Rolling Forward. By Mike Crane.

Before the surgery, Williams was only able to speak in short, rough bursts when his ventilator pushed enough air into his lungs. Actor Christopher Reeve, who suffered a similar spinal injury, speaks in this manner. But Williams now spends all of his waking hours off of his bulky ventilator. The pacemaker allows him more mobility and improved speech. With the aid of a speech therapist, Williams has vastly improved his speaking ability.

Photo by Joanie Komura.
Photo by Joanie Komura

Although Williams is confined to his electric wheelchair, which he controls with his chin, he still has friends over and goes out to movies. He loves to talk about football and he frequently receives calls and visits from former teammates and coaches.

We knew we had to play our guts out for the guy. The guy is battling it every single day. The least we could do was go out and battle it out for four hours.

Williams saw his teammates in person for the first time since the accident at the January 2001 Rose Bowl in Pasadena. He was named as the team's fourth captain and watched from the press box as the Huskies saluted him by raising their helmets just before kickoff. The Huskies went on to beat Purdue 34-24, and some players dedicated the win to their fallen teammate. "We all knew we had to do one thing," Fullback Pat Conniff said. "We knew we had to play our guts out for the guy. The guy is battling it every single day. The least we could do was go out and battle it out for four hours."

Since then, Williams has attended the Huskies' game at UCLA last October and the Dawgs' Holiday Bowl game in San Diego. He hopes one day to return to Husky Stadium for a home game, but medical transportation costs make that extremely expensive.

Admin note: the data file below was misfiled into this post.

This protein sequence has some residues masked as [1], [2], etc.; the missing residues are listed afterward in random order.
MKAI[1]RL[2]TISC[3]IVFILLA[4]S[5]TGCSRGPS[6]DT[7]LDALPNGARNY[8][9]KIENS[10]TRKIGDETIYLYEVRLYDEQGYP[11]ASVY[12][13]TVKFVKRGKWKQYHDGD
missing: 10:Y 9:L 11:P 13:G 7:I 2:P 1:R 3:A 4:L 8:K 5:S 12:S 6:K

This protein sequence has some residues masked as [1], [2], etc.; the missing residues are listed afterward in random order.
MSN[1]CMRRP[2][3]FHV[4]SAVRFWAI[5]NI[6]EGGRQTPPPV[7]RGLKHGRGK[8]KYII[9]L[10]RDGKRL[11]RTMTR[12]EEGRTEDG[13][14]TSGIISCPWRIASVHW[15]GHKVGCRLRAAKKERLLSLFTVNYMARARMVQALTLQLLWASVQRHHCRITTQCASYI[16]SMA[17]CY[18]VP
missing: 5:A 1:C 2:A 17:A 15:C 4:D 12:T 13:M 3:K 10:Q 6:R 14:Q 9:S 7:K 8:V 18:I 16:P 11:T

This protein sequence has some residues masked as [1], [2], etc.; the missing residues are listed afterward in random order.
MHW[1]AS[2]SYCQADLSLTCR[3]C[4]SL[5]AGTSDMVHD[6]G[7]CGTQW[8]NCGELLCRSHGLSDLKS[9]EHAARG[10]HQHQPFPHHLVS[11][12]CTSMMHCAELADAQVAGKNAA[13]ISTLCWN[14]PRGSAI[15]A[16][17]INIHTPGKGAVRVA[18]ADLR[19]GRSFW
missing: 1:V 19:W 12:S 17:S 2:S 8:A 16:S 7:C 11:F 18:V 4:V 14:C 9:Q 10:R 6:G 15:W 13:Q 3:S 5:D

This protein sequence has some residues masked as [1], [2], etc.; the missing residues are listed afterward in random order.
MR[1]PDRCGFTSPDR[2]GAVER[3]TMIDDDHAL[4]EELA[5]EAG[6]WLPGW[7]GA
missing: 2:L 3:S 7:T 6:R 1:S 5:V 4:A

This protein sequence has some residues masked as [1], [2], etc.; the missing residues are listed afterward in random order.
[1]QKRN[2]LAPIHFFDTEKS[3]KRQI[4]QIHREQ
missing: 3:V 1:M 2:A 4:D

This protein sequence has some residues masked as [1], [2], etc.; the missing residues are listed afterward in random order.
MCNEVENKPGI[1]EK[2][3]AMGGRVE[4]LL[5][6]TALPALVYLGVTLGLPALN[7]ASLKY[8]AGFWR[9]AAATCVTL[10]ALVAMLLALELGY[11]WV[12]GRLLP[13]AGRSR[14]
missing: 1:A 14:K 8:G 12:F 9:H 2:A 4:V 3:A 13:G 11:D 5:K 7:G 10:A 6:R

Experiencing emotions ranging from anger to sadness to acceptance, Williams says he still has tough moments every day, but he has never given up. This spring he plans to finish some of the final 30 credits needed to complete his bachelor's degree from the UW in American ethnic studies. His speech improvement is vital, as he will use a voice-activated computer to take UW distance-learning courses.

"I figure now (my education) is most important, since I can't rely on my body anymore," he said.

I figure now (my education) is most important, since I can't rely on my body anymore.

Williams realizes that his situation is likely permanent. His current focus is on doing whatever he can to make the most of his new life and to be a good father to Kymberly, who has been visiting more frequently. To better accommodate Curtis, the family recently moved to a new home 13 miles northeast of Fresno. The Curtis Williams Fund will be used to improve Williams' quality of life there, David said. The property will be renovated to include larger doors for Williams to pass through in his wheelchair and he will now have his own room.

"He can still be a young kid," David said. "He'll have his own space and some privacy."

David also plans to set up an automated workout room for Curtis. In the event that medical technology can someday repair his spine, Williams must maintain muscle tone to meet the physical demands of walking. Due to lack of use, his muscles have significantly deteriorated, but automated workout machines would force his muscles to move and stay relatively toned, David said. Curtis' once-rippling muscles on his 5-foot-10 frame are gone, but Williams' impressive determination keeps him constantly pushing forward.

He's a remarkable person, he's clearly one of my heroes.

Despite all that football has taken away from him, Williams is not bitter. In fact, his goal is to stay involved in the sport any way he can, either by coaching high school kids or scouting—possibly for the Huskies. If given the choice, the one-time running back would coach defense.

"It's where I ended," he said.

Neuheisel, normally very tongue-in-cheek with the media, becomes quite serious when he talks about Curtis. He frequently keeps in touch with his former star, and he often looks at the picture of Williams that sits in his office as a reminder of his enduring strength.

"He's a remarkable person," Neuheisel said. "The way he presents himself is stirring. "As difficult as this has been—and I can only imagine how truly difficult it has been—he never lets on. He's clearly one of my heroes."—Mike Crane was an intern for Columns when he wrote this article. He will graduate this June from the UW School of Communications.

For more information or to make a donation, write to The Curtis Williams Fund c/o University of Washington, 1200 Fifth Ave., Suite 500, Seattle, WA 98101; or visit the UW football page on

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